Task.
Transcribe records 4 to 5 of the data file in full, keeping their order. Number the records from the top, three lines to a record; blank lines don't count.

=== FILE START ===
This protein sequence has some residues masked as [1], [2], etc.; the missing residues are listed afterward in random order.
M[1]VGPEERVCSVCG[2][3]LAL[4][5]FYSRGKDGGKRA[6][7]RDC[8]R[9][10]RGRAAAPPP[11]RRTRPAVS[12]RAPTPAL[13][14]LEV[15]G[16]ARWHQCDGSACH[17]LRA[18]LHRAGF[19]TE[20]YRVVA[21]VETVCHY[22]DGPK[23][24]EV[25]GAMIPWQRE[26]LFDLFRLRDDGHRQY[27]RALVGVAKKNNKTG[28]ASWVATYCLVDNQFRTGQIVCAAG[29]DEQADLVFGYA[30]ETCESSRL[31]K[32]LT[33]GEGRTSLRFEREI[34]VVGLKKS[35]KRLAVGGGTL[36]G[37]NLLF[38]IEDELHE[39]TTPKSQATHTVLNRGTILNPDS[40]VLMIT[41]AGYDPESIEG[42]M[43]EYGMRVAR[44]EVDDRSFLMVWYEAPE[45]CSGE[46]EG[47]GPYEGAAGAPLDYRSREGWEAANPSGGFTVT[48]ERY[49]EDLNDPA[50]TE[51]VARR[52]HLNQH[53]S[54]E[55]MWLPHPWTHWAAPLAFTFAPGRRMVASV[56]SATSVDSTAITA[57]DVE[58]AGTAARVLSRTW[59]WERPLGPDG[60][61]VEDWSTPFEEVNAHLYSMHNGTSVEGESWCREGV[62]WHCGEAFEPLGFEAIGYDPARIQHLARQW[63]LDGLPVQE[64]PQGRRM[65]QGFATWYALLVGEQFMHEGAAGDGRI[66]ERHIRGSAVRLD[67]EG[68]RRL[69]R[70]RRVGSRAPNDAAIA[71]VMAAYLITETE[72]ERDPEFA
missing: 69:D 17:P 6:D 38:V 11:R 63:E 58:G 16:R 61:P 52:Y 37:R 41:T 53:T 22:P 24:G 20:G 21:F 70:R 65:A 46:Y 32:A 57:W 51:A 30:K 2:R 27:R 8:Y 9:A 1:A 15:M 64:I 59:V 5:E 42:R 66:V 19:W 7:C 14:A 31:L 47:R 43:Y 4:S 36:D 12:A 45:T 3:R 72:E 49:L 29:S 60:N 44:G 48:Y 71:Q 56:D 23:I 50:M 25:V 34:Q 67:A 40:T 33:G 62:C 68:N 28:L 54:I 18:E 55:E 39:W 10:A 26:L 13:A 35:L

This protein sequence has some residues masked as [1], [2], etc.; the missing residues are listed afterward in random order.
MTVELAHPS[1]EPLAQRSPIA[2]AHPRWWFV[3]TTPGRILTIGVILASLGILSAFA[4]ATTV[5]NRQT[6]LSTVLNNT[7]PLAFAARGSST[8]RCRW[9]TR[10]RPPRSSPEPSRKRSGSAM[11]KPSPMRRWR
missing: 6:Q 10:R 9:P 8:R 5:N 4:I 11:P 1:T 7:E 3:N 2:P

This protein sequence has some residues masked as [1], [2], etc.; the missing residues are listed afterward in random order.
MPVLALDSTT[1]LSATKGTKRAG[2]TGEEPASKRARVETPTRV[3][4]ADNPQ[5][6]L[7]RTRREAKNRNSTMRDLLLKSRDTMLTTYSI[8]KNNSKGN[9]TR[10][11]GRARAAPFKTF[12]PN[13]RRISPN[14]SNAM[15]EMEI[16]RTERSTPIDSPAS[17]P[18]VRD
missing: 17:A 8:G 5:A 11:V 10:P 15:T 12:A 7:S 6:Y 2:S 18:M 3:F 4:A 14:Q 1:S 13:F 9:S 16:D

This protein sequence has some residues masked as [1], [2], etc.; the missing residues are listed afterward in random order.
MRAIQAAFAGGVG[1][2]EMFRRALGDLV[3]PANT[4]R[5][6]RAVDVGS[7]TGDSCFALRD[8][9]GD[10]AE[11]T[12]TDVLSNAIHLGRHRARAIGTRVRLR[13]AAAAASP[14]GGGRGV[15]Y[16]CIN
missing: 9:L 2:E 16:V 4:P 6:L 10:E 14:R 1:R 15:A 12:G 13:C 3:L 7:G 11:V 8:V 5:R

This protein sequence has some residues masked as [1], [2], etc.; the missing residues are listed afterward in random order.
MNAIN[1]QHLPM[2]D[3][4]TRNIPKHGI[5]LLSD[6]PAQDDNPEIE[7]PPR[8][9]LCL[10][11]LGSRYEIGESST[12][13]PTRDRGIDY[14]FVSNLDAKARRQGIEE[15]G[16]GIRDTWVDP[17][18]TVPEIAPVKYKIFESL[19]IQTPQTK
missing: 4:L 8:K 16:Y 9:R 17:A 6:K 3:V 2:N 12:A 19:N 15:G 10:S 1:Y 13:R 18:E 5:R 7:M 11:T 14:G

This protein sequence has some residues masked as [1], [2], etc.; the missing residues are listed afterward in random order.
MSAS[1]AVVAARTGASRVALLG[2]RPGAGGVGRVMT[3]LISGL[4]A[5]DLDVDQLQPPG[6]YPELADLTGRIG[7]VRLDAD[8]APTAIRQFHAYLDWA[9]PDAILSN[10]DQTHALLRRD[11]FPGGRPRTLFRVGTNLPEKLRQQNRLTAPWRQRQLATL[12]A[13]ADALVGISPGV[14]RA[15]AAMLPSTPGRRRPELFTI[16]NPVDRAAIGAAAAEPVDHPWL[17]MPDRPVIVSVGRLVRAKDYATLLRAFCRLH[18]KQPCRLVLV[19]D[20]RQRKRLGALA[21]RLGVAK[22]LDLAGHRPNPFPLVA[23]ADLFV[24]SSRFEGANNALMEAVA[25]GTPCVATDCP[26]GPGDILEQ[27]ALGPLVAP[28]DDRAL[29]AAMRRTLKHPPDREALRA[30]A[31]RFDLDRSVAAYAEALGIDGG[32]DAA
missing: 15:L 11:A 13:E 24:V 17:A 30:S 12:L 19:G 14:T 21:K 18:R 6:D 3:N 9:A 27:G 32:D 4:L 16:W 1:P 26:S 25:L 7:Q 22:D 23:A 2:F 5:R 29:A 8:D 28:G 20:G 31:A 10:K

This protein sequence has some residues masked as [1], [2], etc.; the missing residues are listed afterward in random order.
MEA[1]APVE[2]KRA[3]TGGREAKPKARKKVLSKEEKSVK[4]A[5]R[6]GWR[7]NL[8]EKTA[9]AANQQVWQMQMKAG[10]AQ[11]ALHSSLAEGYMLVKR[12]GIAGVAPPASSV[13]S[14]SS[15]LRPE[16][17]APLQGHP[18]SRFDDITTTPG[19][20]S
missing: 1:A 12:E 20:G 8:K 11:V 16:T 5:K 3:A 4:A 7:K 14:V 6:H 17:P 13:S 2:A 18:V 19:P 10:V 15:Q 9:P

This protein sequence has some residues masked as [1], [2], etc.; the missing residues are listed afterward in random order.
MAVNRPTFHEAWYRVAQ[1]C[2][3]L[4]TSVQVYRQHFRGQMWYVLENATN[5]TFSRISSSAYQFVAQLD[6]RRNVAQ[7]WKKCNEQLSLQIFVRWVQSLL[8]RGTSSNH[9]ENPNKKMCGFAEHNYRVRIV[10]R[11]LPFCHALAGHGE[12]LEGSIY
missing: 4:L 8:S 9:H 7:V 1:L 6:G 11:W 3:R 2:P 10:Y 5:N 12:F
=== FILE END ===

This protein sequence has some residues masked as [1], [2], etc.; the missing residues are listed afterward in random order.
MRAIQAAFAGGVG[1][2]EMFRRALGDLV[3]PANT[4]R[5][6]RAVDVGS[7]TGDSCFALRD[8][9]GD[10]AE[11]T[12]TDVLSNAIHLGRHRARAIGTRVRLR[13]AAAAASP[14]GGGRGV[15]Y[16]CIN
missing: 9:L 2:E 16:V 4:P 6:L 10:E 14:R 1:R 15:A 12:G 13:C 3:L 7:G 11:V 8:V 5:R

This protein sequence has some residues masked as [1], [2], etc.; the missing residues are listed afterward in random order.
MNAIN[1]QHLPM[2]D[3][4]TRNIPKHGI[5]LLSD[6]PAQDDNPEIE[7]PPR[8][9]LCL[10][11]LGSRYEIGESST[12][13]PTRDRGIDY[14]FVSNLDAKARRQGIEE[15]G[16]GIRDTWVDP[17][18]TVPEIAPVKYKIFESL[19]IQTPQTK
missing: 4:L 8:K 16:Y 9:R 17:A 6:K 3:V 2:N 12:A 19:N 15:G 10:S 1:Y 13:R 18:E 5:R 7:M 11:T 14:G